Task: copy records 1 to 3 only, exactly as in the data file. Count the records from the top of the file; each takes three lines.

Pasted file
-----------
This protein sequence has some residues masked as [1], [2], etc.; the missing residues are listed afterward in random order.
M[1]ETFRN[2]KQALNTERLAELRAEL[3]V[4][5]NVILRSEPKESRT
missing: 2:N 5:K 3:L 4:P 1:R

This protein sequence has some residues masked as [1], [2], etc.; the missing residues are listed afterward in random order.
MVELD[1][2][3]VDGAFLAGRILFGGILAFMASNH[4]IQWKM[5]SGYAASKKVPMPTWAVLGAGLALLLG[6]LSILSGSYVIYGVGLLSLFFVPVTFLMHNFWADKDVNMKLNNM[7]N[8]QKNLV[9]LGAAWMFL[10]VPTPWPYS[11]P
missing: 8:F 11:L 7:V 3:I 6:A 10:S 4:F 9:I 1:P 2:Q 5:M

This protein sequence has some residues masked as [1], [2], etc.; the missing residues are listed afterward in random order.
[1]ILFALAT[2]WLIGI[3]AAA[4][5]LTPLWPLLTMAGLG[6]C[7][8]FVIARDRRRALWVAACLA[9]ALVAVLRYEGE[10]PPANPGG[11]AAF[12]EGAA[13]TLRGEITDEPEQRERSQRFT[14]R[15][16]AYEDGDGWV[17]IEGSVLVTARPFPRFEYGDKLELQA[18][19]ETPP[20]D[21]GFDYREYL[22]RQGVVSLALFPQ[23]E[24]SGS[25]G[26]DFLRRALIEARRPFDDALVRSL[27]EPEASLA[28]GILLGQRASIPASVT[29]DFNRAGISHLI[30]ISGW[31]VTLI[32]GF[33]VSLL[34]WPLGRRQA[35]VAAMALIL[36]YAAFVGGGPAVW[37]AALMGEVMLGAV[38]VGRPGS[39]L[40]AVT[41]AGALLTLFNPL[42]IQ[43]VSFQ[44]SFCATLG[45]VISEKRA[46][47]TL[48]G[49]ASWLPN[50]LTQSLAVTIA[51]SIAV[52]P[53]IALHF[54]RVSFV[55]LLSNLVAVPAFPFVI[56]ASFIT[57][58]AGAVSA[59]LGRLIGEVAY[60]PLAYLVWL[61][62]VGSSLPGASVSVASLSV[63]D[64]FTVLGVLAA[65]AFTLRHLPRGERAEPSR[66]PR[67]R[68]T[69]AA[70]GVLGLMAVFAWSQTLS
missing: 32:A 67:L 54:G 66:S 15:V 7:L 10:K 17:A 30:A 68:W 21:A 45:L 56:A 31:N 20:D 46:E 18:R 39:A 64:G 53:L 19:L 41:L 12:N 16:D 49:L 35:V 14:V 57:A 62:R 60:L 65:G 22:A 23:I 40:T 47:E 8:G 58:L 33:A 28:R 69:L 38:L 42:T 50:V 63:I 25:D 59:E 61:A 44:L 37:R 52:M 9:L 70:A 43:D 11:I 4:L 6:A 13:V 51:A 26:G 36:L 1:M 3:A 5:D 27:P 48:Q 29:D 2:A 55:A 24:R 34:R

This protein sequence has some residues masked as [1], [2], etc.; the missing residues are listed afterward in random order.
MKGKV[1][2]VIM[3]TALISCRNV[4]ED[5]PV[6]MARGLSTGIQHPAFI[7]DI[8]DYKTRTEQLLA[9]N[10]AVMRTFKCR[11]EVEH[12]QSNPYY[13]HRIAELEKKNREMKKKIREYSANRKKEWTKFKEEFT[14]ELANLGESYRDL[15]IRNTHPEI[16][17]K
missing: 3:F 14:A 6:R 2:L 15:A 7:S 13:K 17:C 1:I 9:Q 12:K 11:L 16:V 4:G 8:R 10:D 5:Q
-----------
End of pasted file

This protein sequence has some residues masked as [1], [2], etc.; the missing residues are listed afterward in random order.
M[1]ETFRN[2]KQALNTERLAELRAEL[3]V[4][5]NVILRSEPKESRT
missing: 2:N 5:K 3:L 4:P 1:R

This protein sequence has some residues masked as [1], [2], etc.; the missing residues are listed afterward in random order.
MVELD[1][2][3]VDGAFLAGRILFGGILAFMASNH[4]IQWKM[5]SGYAASKKVPMPTWAVLGAGLALLLG[6]LSILSGSYVIYGVGLLSLFFVPVTFLMHNFWADKDVNMKLNNM[7]N[8]QKNLV[9]LGAAWMFL[10]VPTPWPYS[11]P
missing: 8:F 11:L 7:V 3:I 6:A 10:S 4:F 9:I 1:P 2:Q 5:M

This protein sequence has some residues masked as [1], [2], etc.; the missing residues are listed afterward in random order.
[1]ILFALAT[2]WLIGI[3]AAA[4][5]LTPLWPLLTMAGLG[6]C[7][8]FVIARDRRRALWVAACLA[9]ALVAVLRYEGE[10]PPANPGG[11]AAF[12]EGAA[13]TLRGEITDEPEQRERSQRFT[14]R[15][16]AYEDGDGWV[17]IEGSVLVTARPFPRFEYGDKLELQA[18][19]ETPP[20]D[21]GFDYREYL[22]RQGVVSLALFPQ[23]E[24]SGS[25]G[26]DFLRRALIEARRPFDDALVRSL[27]EPEASLA[28]GILLGQRASIPASVT[29]DFNRAGISHLI[30]ISGW[31]VTLI[32]GF[33]VSLL[34]WPLGRRQA[35]VAAMALIL[36]YAAFVGGGPAVW[37]AALMGEVMLGAV[38]VGRPGS[39]L[40]AVT[41]AGALLTLFNPL[42]IQ[43]VSFQ[44]SFCATLG[45]VISEKRA[46][47]TL[48]G[49]ASWLPN[50]LTQSLAVTIA[51]SIAV[52]P[53]IALHF[54]RVSFV[55]LLSNLVAVPAFPFVI[56]ASFIT[57][58]AGAVSA[59]LGRLIGEVAY[60]PLAYLVWL[61][62]VGSSLPGASVSVASLSV[63]D[64]FTVLGVLAA[65]AFTLRHLPRGERAEPSR[66]PR[67]R[68]T[69]AA[70]GVLGLMAVFAWSQTLS
missing: 32:A 67:L 54:G 66:S 15:V 7:L 10:K 17:A 30:A 68:W 21:A 45:L 56:A 31:N 20:D 46:E 18:R 39:A 64:G 53:L 19:L 41:L 12:N 16:D 49:L 35:V 14:V 57:A 62:R 60:L 65:G 22:A 23:I 40:T 47:E 8:G 58:L 33:A 28:R 69:L 38:L 42:T 50:V 63:I 25:D 59:E 61:A 44:L 37:R 52:M 9:L 70:A 43:D 11:I 4:L 6:A 13:V 51:A 26:G 36:L 1:M 3:A 5:D 27:P 48:Q 29:D 2:A 55:A 24:R 34:R